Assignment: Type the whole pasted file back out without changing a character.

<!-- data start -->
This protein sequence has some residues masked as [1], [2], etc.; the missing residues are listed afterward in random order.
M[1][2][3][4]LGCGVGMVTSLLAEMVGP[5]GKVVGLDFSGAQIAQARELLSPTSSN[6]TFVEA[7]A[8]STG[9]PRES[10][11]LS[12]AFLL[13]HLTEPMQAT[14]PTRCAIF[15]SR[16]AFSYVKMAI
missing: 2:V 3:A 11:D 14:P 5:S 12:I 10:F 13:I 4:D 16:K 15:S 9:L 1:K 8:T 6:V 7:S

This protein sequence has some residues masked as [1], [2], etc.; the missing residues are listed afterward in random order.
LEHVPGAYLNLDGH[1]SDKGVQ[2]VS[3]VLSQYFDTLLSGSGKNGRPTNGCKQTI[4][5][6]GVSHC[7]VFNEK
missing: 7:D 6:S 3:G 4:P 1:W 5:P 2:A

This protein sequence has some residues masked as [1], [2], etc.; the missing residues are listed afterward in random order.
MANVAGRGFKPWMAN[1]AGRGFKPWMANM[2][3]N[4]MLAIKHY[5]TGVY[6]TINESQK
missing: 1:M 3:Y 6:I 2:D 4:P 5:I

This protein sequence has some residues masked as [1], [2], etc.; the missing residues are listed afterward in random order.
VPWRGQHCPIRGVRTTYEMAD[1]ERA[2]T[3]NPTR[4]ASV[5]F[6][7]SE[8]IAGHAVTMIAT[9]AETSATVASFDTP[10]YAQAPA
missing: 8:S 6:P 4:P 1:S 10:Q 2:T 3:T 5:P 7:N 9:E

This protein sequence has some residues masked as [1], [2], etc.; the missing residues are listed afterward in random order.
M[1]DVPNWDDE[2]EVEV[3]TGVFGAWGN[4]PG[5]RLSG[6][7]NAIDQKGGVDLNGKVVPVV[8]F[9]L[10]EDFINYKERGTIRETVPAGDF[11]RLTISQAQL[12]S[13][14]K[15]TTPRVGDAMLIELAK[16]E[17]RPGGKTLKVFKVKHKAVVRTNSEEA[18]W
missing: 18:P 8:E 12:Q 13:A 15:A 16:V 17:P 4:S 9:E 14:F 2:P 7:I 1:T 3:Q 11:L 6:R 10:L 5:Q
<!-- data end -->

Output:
This protein sequence has some residues masked as [1], [2], etc.; the missing residues are listed afterward in random order.
M[1][2][3][4]LGCGVGMVTSLLAEMVGP[5]GKVVGLDFSGAQIAQARELLSPTSSN[6]TFVEA[7]A[8]STG[9]PRES[10][11]LS[12]AFLL[13]HLTEPMQAT[14]PTRCAIF[15]SR[16]AFSYVKMAI
missing: 2:V 3:A 11:D 14:P 5:S 12:I 10:F 13:I 4:D 16:K 15:S 9:L 1:K 8:T 6:V 7:S

This protein sequence has some residues masked as [1], [2], etc.; the missing residues are listed afterward in random order.
LEHVPGAYLNLDGH[1]SDKGVQ[2]VS[3]VLSQYFDTLLSGSGKNGRPTNGCKQTI[4][5][6]GVSHC[7]VFNEK
missing: 7:D 6:S 3:G 4:P 1:W 5:P 2:A

This protein sequence has some residues masked as [1], [2], etc.; the missing residues are listed afterward in random order.
MANVAGRGFKPWMAN[1]AGRGFKPWMANM[2][3]N[4]MLAIKHY[5]TGVY[6]TINESQK
missing: 1:M 3:Y 6:I 2:D 4:P 5:I

This protein sequence has some residues masked as [1], [2], etc.; the missing residues are listed afterward in random order.
VPWRGQHCPIRGVRTTYEMAD[1]ERA[2]T[3]NPTR[4]ASV[5]F[6][7]SE[8]IAGHAVTMIAT[9]AETSATVASFDTP[10]YAQAPA
missing: 8:S 6:P 4:P 1:S 10:Q 2:T 3:T 5:P 7:N 9:E

This protein sequence has some residues masked as [1], [2], etc.; the missing residues are listed afterward in random order.
M[1]DVPNWDDE[2]EVEV[3]TGVFGAWGN[4]PG[5]RLSG[6][7]NAIDQKGGVDLNGKVVPVV[8]F[9]L[10]EDFINYKERGTIRETVPAGDF[11]RLTISQAQL[12]S[13][14]K[15]TTPRVGDAMLIELAK[16]E[17]RPGGKTLKVFKVKHKAVVRTNSEEA[18]W
missing: 18:P 8:E 12:Q 13:A 15:A 16:V 17:P 4:S 9:E 14:F 2:P 7:I 1:T 3:Q 11:L 6:R 10:L 5:Q